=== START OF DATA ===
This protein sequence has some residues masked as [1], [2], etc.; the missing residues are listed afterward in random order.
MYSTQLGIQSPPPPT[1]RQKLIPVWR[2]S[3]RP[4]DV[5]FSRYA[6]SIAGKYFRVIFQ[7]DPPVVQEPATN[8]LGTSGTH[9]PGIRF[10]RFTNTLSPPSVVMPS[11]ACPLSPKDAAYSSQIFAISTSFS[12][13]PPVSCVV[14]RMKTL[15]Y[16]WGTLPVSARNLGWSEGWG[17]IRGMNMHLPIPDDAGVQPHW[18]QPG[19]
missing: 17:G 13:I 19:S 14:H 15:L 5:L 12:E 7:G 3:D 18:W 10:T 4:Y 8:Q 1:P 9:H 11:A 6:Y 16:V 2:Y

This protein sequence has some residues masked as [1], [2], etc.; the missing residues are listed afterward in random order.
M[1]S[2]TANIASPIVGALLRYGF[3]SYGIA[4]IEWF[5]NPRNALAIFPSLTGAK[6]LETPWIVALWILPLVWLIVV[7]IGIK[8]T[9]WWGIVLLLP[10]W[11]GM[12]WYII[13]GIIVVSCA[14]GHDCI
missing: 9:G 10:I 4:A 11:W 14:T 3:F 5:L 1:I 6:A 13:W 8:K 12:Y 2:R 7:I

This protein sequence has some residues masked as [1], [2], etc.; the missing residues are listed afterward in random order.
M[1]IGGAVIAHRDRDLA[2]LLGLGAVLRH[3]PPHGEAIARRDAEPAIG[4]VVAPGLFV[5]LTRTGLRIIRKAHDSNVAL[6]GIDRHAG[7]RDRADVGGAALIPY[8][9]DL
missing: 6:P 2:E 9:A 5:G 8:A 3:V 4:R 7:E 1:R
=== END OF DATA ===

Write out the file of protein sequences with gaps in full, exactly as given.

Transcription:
This protein sequence has some residues masked as [1], [2], etc.; the missing residues are listed afterward in random order.
MYSTQLGIQSPPPPT[1]RQKLIPVWR[2]S[3]RP[4]DV[5]FSRYA[6]SIAGKYFRVIFQ[7]DPPVVQEPATN[8]LGTSGTH[9]PGIRF[10]RFTNTLSPPSVVMPS[11]ACPLSPKDAAYSSQIFAISTSFS[12][13]PPVSCVV[14]RMKTL[15]Y[16]WGTLPVSARNLGWSEGWG[17]IRGMNMHLPIPDDAGVQPHW[18]QPG[19]
missing: 17:G 13:I 19:S 14:H 15:L 5:L 12:E 7:G 3:D 18:W 10:T 4:Y 8:Q 1:P 9:H 11:A 6:Y 16:V 2:Y

This protein sequence has some residues masked as [1], [2], etc.; the missing residues are listed afterward in random order.
M[1]S[2]TANIASPIVGALLRYGF[3]SYGIA[4]IEWF[5]NPRNALAIFPSLTGAK[6]LETPWIVALWILPLVWLIVV[7]IGIK[8]T[9]WWGIVLLLP[10]W[11]GM[12]WYII[13]GIIVVSCA[14]GHDCI
missing: 9:G 10:I 4:A 11:W 14:T 3:F 5:L 1:I 6:A 13:W 8:K 12:Y 2:R 7:I

This protein sequence has some residues masked as [1], [2], etc.; the missing residues are listed afterward in random order.
M[1]IGGAVIAHRDRDLA[2]LLGLGAVLRH[3]PPHGEAIARRDAEPAIG[4]VVAPGLFV[5]LTRTGLRIIRKAHDSNVAL[6]GIDRHAG[7]RDRADVGGAALIPY[8][9]DL
missing: 6:P 2:E 9:A 5:G 8:A 3:V 4:R 7:E 1:R